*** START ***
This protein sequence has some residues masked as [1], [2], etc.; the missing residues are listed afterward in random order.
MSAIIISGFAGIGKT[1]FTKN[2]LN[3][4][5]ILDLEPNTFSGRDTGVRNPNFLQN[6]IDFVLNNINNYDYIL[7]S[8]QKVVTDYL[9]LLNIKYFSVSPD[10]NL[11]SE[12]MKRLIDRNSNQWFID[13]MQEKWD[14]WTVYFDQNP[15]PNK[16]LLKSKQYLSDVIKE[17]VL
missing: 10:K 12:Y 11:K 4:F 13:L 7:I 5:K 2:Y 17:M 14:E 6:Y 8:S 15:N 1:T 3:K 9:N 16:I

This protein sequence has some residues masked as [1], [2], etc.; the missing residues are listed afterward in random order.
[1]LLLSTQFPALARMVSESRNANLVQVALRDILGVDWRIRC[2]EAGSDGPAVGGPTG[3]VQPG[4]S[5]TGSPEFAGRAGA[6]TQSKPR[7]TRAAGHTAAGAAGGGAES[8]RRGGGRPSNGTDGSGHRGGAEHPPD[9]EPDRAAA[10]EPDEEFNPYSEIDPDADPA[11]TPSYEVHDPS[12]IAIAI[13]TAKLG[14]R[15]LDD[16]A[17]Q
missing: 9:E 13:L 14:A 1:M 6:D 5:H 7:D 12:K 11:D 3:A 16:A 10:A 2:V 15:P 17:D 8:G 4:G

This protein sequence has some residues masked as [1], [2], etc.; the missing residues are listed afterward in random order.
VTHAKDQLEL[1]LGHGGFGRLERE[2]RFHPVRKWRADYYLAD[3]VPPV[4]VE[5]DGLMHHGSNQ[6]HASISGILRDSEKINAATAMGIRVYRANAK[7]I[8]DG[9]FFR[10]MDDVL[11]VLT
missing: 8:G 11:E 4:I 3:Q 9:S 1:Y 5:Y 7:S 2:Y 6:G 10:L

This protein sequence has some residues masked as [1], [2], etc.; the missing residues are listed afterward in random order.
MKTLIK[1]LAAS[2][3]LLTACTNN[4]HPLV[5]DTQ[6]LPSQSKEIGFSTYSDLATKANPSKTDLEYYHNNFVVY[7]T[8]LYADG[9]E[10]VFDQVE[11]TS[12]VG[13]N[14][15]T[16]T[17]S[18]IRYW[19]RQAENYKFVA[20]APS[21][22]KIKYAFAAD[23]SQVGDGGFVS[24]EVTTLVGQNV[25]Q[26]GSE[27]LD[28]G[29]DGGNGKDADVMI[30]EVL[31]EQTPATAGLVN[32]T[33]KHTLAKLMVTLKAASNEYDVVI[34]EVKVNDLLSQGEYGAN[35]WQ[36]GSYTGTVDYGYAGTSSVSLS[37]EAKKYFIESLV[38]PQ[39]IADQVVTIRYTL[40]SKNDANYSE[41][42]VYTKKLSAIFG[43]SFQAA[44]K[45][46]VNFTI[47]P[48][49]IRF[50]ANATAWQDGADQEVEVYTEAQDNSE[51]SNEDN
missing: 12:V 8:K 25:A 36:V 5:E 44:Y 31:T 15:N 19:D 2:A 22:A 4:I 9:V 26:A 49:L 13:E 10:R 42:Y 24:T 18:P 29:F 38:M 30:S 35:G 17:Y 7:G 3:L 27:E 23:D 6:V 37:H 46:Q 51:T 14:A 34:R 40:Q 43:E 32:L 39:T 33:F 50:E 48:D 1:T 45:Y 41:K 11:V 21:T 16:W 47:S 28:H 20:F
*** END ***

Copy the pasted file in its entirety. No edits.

This protein sequence has some residues masked as [1], [2], etc.; the missing residues are listed afterward in random order.
MSAIIISGFAGIGKT[1]FTKN[2]LN[3][4][5]ILDLEPNTFSGRDTGVRNPNFLQN[6]IDFVLNNINNYDYIL[7]S[8]QKVVTDYL[9]LLNIKYFSVSPD[10]NL[11]SE[12]MKRLIDRNSNQWFID[13]MQEKWD[14]WTVYFDQNP[15]PNK[16]LLKSKQYLSDVIKE[17]VL
missing: 10:K 12:Y 11:K 4:F 13:L 7:I 5:K 2:Y 17:M 14:E 6:Y 8:S 15:N 1:T 3:K 9:N 16:I

This protein sequence has some residues masked as [1], [2], etc.; the missing residues are listed afterward in random order.
[1]LLLSTQFPALARMVSESRNANLVQVALRDILGVDWRIRC[2]EAGSDGPAVGGPTG[3]VQPG[4]S[5]TGSPEFAGRAGA[6]TQSKPR[7]TRAAGHTAAGAAGGGAES[8]RRGGGRPSNGTDGSGHRGGAEHPPD[9]EPDRAAA[10]EPDEEFNPYSEIDPDADPA[11]TPSYEVHDPS[12]IAIAI[13]TAKLG[14]R[15]LDD[16]A[17]Q
missing: 9:E 13:L 14:A 1:M 6:D 5:H 7:D 12:K 11:D 3:A 16:A 10:A 2:V 15:P 17:D 8:G 4:G

This protein sequence has some residues masked as [1], [2], etc.; the missing residues are listed afterward in random order.
VTHAKDQLEL[1]LGHGGFGRLERE[2]RFHPVRKWRADYYLAD[3]VPPV[4]VE[5]DGLMHHGSNQ[6]HASISGILRDSEKINAATAMGIRVYRANAK[7]I[8]DG[9]FFR[10]MDDVL[11]VLT
missing: 8:G 11:E 4:I 3:Q 9:S 1:Y 5:Y 7:S 2:Y 6:G 10:L

This protein sequence has some residues masked as [1], [2], etc.; the missing residues are listed afterward in random order.
MKTLIK[1]LAAS[2][3]LLTACTNN[4]HPLV[5]DTQ[6]LPSQSKEIGFSTYSDLATKANPSKTDLEYYHNNFVVY[7]T[8]LYADG[9]E[10]VFDQVE[11]TS[12]VG[13]N[14][15]T[16]T[17]S[18]IRYW[19]RQAENYKFVA[20]APS[21][22]KIKYAFAAD[23]SQVGDGGFVS[24]EVTTLVGQNV[25]Q[26]GSE[27]LD[28]G[29]DGGNGKDADVMI[30]EVL[31]EQTPATAGLVN[32]T[33]KHTLAKLMVTLKAASNEYDVVI[34]EVKVNDLLSQGEYGAN[35]WQ[36]GSYTGTVDYGYAGTSSVSLS[37]EAKKYFIESLV[38]PQ[39]IADQVVTIRYTL[40]SKNDANYSE[41][42]VYTKKLSAIFG[43]SFQAA[44]K[45][46]VNFTI[47]P[48][49]IRF[50]ANATAWQDGADQEVEVYTEAQDNSE[51]SNEDN
missing: 12:V 8:K 25:A 36:V 5:E 44:Y 31:T 15:N 19:D 2:A 22:A 4:I 9:V 26:A 49:L 13:E 10:R 42:Y 24:T 18:P 29:F 38:M 30:S 35:G 17:Y 7:G 3:L 27:E 23:D 6:V 37:H 46:Q 51:T 14:A 34:R 40:Q 43:E 32:L 39:T 33:F 50:E 48:D 1:T 45:Y 41:K 11:V 21:T 16:W 47:S 28:H 20:F